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Lymphangitis in Horses

Horse lymphangitis is defined as inflammation of the lymph vessels. This inflammation normally happens after infection has entered the body through a cut or wound. Lymph vessels get damaged and can no longer drain lymph fluid from the affected area. This also means that the body cannot fight infection as well as it can with a healthy lymph system.

Lymph vessels are part of the lymphatic system just like blood vessels (arteries and veins) are part of the blood system that is pumped by the heart. Instead of blood it is tissue fluid or lymph (water like fluid) that flows in lymph vessels. Lymph is not pumped around the body was is squeezed along by the action of muscles. The lymphatic system drains excessive tissue from all parts of the body. When this fluid is drained away it removes toxins and breakdown products from damaged areas. The fluid is filtered through lymph nodes which also have an important role in fighting infection.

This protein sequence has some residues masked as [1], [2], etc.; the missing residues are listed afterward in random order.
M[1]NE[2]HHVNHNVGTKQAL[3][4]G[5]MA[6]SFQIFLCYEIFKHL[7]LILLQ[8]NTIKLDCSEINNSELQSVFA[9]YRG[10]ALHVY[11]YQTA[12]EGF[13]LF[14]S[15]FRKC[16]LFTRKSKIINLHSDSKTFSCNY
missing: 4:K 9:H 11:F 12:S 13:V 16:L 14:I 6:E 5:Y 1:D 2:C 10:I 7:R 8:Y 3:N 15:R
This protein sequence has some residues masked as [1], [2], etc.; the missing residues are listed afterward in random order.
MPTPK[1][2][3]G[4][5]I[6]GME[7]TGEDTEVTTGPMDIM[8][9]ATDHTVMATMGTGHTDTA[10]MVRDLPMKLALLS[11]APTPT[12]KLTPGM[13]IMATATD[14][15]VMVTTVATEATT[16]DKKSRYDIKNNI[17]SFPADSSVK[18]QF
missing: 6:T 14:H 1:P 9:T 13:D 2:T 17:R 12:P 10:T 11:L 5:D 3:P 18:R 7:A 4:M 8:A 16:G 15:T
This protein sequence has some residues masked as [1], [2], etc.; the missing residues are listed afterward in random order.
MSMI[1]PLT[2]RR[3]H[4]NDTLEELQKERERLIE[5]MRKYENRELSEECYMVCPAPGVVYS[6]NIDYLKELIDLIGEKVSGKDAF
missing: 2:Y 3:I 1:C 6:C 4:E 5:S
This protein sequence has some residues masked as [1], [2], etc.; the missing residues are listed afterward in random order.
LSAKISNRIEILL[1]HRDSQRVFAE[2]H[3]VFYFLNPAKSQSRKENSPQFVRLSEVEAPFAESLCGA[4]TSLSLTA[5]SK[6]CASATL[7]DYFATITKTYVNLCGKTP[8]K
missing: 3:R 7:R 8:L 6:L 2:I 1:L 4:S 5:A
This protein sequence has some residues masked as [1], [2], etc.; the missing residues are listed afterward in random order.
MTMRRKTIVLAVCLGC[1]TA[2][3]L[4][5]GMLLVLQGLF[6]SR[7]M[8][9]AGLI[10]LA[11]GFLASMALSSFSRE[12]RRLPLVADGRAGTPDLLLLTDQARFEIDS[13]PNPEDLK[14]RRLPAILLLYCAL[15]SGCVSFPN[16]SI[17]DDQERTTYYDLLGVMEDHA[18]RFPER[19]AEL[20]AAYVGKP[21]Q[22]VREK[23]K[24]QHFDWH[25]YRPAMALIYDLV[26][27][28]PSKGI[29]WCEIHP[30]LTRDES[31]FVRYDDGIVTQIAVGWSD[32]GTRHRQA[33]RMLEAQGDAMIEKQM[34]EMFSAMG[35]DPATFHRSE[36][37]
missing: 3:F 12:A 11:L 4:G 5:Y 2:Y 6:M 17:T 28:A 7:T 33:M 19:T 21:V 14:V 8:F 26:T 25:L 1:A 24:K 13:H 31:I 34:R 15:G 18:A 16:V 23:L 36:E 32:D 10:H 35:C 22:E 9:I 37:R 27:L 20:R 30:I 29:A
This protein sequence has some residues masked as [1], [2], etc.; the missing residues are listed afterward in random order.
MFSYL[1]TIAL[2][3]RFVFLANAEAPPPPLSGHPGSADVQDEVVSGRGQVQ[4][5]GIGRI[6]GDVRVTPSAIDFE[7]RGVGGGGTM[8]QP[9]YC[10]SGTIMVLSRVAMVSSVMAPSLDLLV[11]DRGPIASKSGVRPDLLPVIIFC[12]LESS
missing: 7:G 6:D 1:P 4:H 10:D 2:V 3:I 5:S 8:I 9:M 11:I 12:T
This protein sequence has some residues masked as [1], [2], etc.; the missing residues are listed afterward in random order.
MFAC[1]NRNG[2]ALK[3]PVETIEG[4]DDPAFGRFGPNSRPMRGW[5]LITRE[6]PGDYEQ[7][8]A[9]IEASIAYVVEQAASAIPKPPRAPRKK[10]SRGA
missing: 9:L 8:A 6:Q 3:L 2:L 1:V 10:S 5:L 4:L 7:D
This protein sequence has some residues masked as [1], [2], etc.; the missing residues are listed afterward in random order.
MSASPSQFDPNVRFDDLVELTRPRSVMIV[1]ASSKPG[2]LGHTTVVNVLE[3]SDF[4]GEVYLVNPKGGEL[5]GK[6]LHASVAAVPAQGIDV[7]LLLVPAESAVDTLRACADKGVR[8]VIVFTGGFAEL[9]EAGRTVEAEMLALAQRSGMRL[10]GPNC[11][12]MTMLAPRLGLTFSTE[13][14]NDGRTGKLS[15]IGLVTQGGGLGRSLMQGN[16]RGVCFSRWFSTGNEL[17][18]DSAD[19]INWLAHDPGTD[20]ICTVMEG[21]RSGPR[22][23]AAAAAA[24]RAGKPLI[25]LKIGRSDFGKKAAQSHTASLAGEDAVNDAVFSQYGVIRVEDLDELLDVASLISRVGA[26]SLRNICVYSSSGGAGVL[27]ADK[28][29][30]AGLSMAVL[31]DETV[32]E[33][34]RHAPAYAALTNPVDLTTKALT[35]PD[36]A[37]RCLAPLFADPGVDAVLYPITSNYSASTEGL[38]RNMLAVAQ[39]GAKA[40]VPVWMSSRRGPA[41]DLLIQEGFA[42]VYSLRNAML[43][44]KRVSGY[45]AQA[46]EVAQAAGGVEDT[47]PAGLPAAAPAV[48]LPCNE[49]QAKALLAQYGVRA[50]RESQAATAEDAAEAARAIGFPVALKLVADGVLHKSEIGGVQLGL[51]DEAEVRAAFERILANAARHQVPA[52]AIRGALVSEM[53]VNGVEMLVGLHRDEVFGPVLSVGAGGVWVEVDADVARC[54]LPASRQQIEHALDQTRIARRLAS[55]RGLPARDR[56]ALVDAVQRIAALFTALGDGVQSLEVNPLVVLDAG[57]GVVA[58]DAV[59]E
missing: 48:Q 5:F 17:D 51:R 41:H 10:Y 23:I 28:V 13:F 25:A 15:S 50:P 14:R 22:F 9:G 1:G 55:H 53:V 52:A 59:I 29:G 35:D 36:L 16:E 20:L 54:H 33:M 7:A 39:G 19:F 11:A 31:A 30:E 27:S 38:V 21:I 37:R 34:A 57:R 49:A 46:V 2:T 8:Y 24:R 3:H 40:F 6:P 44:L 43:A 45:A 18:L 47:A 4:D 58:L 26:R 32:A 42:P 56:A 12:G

Swelling in a limb after a cut or infection. The limb may increase in size by 2-3 times. Yellow fluid may seep from the skin in several places and the horse will be in quite a lot of pain and unable to move properly. Infection in the affected area may cause the body temperature to rise.


Your vet will treat this condition with antibiotics, non steroidal antibiotics and advise you to give the horse gentle exercise. If the condition is very bad he may also inject diuretics to help the body rid itself of excess fluids.

Once a horse has had the condition lymphangitis is quite likely to recur.

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